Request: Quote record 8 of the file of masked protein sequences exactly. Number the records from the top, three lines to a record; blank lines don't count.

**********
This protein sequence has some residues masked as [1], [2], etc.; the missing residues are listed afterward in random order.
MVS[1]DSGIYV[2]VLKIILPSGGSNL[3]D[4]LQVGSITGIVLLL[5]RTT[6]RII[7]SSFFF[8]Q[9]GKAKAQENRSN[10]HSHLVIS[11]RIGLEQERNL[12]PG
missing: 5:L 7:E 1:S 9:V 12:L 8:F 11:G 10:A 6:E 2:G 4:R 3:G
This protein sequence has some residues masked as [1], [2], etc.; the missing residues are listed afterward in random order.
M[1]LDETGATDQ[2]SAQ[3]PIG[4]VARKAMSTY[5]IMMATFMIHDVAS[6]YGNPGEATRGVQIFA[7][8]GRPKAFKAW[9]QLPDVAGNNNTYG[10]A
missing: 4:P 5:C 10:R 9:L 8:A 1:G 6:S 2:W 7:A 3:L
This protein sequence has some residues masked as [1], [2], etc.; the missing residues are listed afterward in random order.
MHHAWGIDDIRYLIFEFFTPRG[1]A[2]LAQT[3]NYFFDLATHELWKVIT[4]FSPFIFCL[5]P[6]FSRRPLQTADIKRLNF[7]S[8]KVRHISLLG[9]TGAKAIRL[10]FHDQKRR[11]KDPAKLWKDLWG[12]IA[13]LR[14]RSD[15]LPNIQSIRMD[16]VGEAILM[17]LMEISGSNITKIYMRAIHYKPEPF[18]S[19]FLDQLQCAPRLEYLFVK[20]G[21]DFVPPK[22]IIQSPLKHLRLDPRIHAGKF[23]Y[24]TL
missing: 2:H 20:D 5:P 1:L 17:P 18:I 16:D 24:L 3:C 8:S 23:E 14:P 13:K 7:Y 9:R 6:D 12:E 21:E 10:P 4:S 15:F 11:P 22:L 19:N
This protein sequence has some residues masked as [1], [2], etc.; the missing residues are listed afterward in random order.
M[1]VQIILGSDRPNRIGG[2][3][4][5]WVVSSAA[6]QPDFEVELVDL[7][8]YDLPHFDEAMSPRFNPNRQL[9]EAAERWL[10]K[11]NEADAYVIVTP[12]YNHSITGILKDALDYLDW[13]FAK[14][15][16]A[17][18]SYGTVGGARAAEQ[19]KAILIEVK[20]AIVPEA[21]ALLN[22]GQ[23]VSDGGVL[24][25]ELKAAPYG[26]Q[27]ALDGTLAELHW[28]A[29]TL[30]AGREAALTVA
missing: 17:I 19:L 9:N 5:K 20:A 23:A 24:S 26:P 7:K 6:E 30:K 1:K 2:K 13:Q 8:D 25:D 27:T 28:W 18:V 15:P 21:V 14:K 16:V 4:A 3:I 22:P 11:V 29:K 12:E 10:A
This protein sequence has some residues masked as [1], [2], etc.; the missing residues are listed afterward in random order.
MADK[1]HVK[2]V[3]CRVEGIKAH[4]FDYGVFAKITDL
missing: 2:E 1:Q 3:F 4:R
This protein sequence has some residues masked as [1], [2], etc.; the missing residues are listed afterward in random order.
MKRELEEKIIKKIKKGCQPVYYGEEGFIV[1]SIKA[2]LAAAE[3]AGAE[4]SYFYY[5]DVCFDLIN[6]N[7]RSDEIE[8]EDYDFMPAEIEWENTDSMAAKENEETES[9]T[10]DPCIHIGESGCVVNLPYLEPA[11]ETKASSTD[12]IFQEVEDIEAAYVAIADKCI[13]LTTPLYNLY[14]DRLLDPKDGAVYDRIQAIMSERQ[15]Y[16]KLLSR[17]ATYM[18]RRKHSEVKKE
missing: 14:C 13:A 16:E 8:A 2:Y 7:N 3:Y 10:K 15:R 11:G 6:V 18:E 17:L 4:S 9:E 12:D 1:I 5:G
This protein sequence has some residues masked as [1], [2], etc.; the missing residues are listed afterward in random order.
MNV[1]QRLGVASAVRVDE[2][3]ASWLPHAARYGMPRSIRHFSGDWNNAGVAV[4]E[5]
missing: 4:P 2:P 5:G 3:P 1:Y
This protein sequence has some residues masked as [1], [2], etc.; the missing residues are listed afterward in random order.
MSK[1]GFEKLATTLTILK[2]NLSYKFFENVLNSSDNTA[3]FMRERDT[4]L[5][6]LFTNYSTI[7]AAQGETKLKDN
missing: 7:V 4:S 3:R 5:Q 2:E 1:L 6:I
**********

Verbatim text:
This protein sequence has some residues masked as [1], [2], etc.; the missing residues are listed afterward in random order.
MSK[1]GFEKLATTLTILK[2]NLSYKFFENVLNSSDNTA[3]FMRERDT[4]L[5][6]LFTNYSTI[7]AAQGETKLKDN
missing: 7:V 4:S 3:R 5:Q 2:E 1:L 6:I